Setting the LSA policy information from policy DC01.AdminPrep.local

Configuring service IsmServ

Configuring service kdc

Configuring service NETLOGON

Setting the computer”s DNS computer name root to AdminPrep

Setting security on the domain controller and Directory Service files and registry keys

Securing S-1-5-32-551

Securing S-1-5-32-554
Securing S-1-5-9

Securing machinesoftwaremicrosoftwindows
Securing machinesystemcurrentcontrolsetcontrol

Securing c:windowssystem32logfiles
Securing SamSs
Securing dmserver
Securing Kerberos Policy

Replicating the domain directory partition…

Press CTRL-C to: Finish Replication Later

Replicating DC=ForestDnsZones,DC=AdminPrep,DC=local: received 18 out of approximately 18 objects
Replicating DC=DomainDnsZones,DC=AdminPrep,DC=local: received 42 out of approximately 42 objects
Configuring service NtFrs

The attempted domain controller operation has completed

Configuring the DNS Server service on this computer…

I know i”m late on this but I”ve got to blog about it.  Fellow Directory Services MVP Guy Teverovsky has created the coolest tool yet for Server 2008 Server Core.  It is the Server Core CoreConfigurator

After you copy the four files to your Server Core server you have a great tool to help with the most common tasks within Server Core.  Included features are:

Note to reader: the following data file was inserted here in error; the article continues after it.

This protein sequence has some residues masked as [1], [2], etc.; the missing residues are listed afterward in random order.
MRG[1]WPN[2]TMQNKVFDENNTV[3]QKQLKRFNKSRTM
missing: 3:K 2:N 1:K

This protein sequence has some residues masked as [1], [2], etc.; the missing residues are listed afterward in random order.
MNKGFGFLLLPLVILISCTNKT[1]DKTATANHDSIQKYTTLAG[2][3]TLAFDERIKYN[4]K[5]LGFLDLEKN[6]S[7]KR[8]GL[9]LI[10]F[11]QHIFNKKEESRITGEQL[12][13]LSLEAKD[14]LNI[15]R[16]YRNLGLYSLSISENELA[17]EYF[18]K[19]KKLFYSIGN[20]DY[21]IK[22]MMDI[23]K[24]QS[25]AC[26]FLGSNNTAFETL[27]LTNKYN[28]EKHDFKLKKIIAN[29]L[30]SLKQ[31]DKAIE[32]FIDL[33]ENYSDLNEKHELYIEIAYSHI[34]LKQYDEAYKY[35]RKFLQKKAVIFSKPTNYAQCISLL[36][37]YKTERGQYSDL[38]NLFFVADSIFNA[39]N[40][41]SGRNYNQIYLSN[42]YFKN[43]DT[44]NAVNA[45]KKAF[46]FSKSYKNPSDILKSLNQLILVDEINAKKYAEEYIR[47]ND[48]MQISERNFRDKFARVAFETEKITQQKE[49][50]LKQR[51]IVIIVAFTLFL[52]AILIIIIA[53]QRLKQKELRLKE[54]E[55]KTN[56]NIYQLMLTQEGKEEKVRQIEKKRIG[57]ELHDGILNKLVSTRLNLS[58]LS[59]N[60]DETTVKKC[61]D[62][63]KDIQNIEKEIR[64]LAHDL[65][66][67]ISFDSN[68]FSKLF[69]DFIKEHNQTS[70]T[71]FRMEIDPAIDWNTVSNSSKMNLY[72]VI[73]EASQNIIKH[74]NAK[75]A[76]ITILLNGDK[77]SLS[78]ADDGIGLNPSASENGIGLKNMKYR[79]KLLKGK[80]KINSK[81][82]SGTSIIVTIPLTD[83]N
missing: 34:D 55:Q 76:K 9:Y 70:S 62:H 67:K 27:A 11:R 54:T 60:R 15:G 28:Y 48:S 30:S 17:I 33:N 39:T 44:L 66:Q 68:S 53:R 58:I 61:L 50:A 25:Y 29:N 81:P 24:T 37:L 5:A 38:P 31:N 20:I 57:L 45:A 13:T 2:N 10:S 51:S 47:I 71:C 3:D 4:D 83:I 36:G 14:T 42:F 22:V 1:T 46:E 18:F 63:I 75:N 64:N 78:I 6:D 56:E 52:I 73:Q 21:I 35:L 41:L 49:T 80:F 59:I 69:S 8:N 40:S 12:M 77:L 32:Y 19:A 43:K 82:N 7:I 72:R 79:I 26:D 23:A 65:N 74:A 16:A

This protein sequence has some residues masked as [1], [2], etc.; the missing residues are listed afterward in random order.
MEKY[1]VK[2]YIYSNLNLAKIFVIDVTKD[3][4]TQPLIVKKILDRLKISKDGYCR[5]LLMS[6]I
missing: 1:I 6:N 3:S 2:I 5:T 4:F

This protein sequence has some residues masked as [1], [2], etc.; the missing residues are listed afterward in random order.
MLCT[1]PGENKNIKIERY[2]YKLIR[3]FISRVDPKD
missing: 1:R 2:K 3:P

• Product Activation
  • Configuration of display resolution
  • Clock and time zone configuration
  • Remote Desktop configuration
  • Management of local user accounts (creation, deletion, group membership, passwords)
  • Firewall configuration
  • WinRM configuration
  • IP configuration
  • Computer name and domain/workgroup membership
  • Installation of Server Core features/roles

The latest build added support for 3 scenarios for DCPromo:

  • Additional DC in existing domain new forest
  • Few Forest
  • New Child Domain

I highly recommend you go to his blog to view some of the screen shots.  To bad he didn”t get to make it to the last MVP summit because it would have been nice to catch up with him again.


Fellow Directory Services MVP Mark Minasi has a great table that shows a ton DNS commands using dnscmd. For those of you getting ready to use Server Core here is yet another list of commands that will come in handy. All I can say is WOW!!!


DNSCMD option



Do any dnscmd command on a remote system

dnscmd servername command

dnscmd /zoneprint